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Immigration May Be Key Issue In NC
But in this year's presidential election, neither John McCain nor Barack Obama has taken a strong stand on an issue that is of interest to nearly all of the 45.5 million Hispanics in the United States.
Workers Booted, But What Of Their Bosses?
Even as they highlight their efforts to find illegal workers, federal officials in Hawaii have refused to release any information on fines or penalties paid by Hawaii employers implicated in immigration raids.
Voters Will Have Chance To Toss Out Florida's Obsolete 'Alien Land Law'
Florida is the last state in the nation still to have a constitution marked with one remnant of the Jim Crow era: a rule allowing legislators to ban Asian immigrants from owning land.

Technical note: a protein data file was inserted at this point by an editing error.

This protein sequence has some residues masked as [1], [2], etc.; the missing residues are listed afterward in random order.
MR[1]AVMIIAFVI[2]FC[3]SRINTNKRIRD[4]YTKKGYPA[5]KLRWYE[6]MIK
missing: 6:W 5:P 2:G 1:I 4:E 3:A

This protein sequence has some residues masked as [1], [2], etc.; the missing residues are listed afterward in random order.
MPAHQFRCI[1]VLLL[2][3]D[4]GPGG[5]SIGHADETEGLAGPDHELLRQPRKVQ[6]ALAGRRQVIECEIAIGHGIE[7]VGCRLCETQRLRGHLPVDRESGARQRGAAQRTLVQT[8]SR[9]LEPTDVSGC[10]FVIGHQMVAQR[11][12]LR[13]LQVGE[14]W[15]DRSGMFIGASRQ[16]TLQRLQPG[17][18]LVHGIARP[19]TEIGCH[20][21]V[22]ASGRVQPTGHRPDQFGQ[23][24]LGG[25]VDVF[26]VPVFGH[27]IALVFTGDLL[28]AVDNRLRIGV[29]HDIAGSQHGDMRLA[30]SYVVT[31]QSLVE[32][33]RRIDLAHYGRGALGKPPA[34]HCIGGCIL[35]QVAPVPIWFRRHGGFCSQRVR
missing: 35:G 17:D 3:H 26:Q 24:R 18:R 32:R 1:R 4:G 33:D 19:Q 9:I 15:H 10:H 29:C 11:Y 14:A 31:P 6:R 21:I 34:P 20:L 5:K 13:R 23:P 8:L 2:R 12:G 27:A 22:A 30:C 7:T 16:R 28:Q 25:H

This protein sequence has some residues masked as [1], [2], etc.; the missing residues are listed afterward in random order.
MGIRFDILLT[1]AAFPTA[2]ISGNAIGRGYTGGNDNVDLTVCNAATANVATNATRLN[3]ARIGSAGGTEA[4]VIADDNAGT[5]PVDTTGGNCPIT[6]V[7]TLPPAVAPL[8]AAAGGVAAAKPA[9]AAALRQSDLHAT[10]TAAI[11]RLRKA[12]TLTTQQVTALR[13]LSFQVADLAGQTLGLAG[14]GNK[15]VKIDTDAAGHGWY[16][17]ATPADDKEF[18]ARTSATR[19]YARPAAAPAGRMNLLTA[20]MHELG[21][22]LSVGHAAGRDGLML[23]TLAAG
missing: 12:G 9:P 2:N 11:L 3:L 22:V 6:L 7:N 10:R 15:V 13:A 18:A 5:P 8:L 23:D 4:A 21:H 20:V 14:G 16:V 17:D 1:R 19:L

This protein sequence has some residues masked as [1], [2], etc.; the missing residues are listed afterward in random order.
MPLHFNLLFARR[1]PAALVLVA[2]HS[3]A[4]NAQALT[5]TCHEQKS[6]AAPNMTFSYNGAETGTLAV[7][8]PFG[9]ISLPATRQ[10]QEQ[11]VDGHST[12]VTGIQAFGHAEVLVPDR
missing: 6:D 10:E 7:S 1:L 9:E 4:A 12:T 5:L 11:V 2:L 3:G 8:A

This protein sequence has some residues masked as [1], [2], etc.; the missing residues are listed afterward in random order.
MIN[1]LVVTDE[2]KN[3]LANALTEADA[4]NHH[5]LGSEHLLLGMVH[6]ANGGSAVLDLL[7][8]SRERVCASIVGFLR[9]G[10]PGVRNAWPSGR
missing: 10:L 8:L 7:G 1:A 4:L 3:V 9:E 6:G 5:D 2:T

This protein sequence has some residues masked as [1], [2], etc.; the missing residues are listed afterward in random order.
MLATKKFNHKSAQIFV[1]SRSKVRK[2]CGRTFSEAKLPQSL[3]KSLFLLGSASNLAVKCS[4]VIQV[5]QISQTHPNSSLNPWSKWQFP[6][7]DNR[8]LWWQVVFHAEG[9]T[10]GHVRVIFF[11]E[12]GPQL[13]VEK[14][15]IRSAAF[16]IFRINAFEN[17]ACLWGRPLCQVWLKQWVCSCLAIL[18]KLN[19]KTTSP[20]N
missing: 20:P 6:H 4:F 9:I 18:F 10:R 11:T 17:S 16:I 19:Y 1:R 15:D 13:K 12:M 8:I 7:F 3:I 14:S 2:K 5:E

Latinos Could Swing Election In Key States
Long regarded as the slumbering giant in American politics — a commentary on their underachievement and their potential as an electoral force — Latinos are now finding themselves the focus of intense interest in the presidential campaigns.
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Readers are welcome to share their comments, email: email@example.com (300-words or fewer preferred). Many letters to the Editor refer to past correspondence, available in our archives.